Learners and instructors can choose scenarios that are applicable to a particular nursing specialty or future practice setting. For example, a primary care nurse practitioner may choose a VR experience that allows them to interact with a patient who is newly diagnosed with diabetes, while a midwifery student participates in a VR scenario where they provide care to a patient experiencing postpartum hemorrhage.

Pamela Dudzik

Among the advantages of VR-based training is that it allows for differentiated learning and for students to repeat procedures and scenarios as many times as they want, Dudzik says. “Repetition is limited in real-life settings, but VR allows learners to repeat scenarios until they are competent in a scenario without impacting patient care experiences.” It also addresses the limitations of traditional simulation, like cost and time.   

Gatewood and Dudzik will use findings from both projects to inform next steps for VR implementation in the School of Nursing.  

Global Pandemic Inspires Education Innovation

Another benefit of VR is that students can be physically distanced while learning together – a benefit that is a priority for Gatewood, who was instrumental in ensuring continuity of instruction for the School of Nursing throughout the coronavirus pandemic.  
In February 2020, Gatewood assumed the role of assistant dean, leading the school’s Educational Technology (EdTech) and Innovation Hub. She intended to spend four months developing a plan to enhance the school’s use of technology in learning – but COVID-19 had other ideas.   
In mid-March, California announced a stay-at-home order. Like schools across the state, the School of Nursing quickly pivoted to remote learning, an experience Gatewood describes as “sprinting uphill.”   
Gatewood and her team trained faculty on how to deliver coursework remotely. They implemented videoconferencing, telehealth, virtual patient simulation software and other technologies. Then, they shared what they learned with colleagues across the university.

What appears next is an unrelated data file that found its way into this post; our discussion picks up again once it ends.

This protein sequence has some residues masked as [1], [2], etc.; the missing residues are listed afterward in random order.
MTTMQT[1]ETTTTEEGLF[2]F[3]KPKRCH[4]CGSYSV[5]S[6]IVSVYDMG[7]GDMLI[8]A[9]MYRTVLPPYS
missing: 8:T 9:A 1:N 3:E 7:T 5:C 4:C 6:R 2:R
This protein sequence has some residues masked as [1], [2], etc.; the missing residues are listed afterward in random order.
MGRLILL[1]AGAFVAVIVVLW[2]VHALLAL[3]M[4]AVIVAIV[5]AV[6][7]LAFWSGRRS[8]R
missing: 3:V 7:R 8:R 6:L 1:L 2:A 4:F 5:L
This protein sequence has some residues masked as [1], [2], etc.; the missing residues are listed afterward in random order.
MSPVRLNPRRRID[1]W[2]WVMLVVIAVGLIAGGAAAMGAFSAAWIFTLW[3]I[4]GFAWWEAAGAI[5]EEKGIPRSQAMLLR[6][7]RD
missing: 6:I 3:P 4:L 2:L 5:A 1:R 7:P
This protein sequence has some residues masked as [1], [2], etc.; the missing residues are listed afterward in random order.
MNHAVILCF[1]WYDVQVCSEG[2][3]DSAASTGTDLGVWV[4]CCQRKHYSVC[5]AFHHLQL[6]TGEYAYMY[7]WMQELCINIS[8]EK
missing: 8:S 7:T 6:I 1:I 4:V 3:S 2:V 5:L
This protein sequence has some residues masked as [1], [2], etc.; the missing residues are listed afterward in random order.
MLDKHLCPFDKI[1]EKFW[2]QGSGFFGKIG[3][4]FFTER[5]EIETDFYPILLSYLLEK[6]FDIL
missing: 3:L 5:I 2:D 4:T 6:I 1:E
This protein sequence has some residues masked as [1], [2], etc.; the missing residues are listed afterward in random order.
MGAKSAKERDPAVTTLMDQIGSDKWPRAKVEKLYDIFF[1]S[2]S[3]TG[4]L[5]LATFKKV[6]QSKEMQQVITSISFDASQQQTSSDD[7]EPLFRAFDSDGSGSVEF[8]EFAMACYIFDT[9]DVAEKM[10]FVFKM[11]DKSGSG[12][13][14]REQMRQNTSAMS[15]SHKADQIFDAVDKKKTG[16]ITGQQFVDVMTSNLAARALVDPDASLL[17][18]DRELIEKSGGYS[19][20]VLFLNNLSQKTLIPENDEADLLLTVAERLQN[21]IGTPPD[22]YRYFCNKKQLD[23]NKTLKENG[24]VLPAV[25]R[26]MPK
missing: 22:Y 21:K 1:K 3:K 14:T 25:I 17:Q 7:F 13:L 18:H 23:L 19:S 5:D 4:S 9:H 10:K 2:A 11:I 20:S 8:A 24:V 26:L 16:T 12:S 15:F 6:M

Their efforts ensured that nursing students remained engaged and continued their academic progress uninterrupted.  
“The pandemic fundamentally changed how education is delivered,” says Gatewood. Hybrid and remote learning opportunities have not only proved effective but are becoming more sophisticated.    
Today, Gatewood and her team of educational technologists and instructional designers provide one-on-one and small group support to faculty, reviewing course learning outcomes and collaborating with faculty on ways to effectively integrate new technologies to meet those goals.  
The team offers webinars on a variety of educational technology topics to ensure faculty are knowledgeable about the latest innovations. This spring, they hosted workshops on artificial intelligence including ChatGPT, teaching faculty about the technology and providing best practices for integrating it into courses.   
“VR and artificial intelligence allow for sophisticated and immersive learning experiences,” says Gatewood. “I am excited about their potential to train the next generation of nurse leaders.”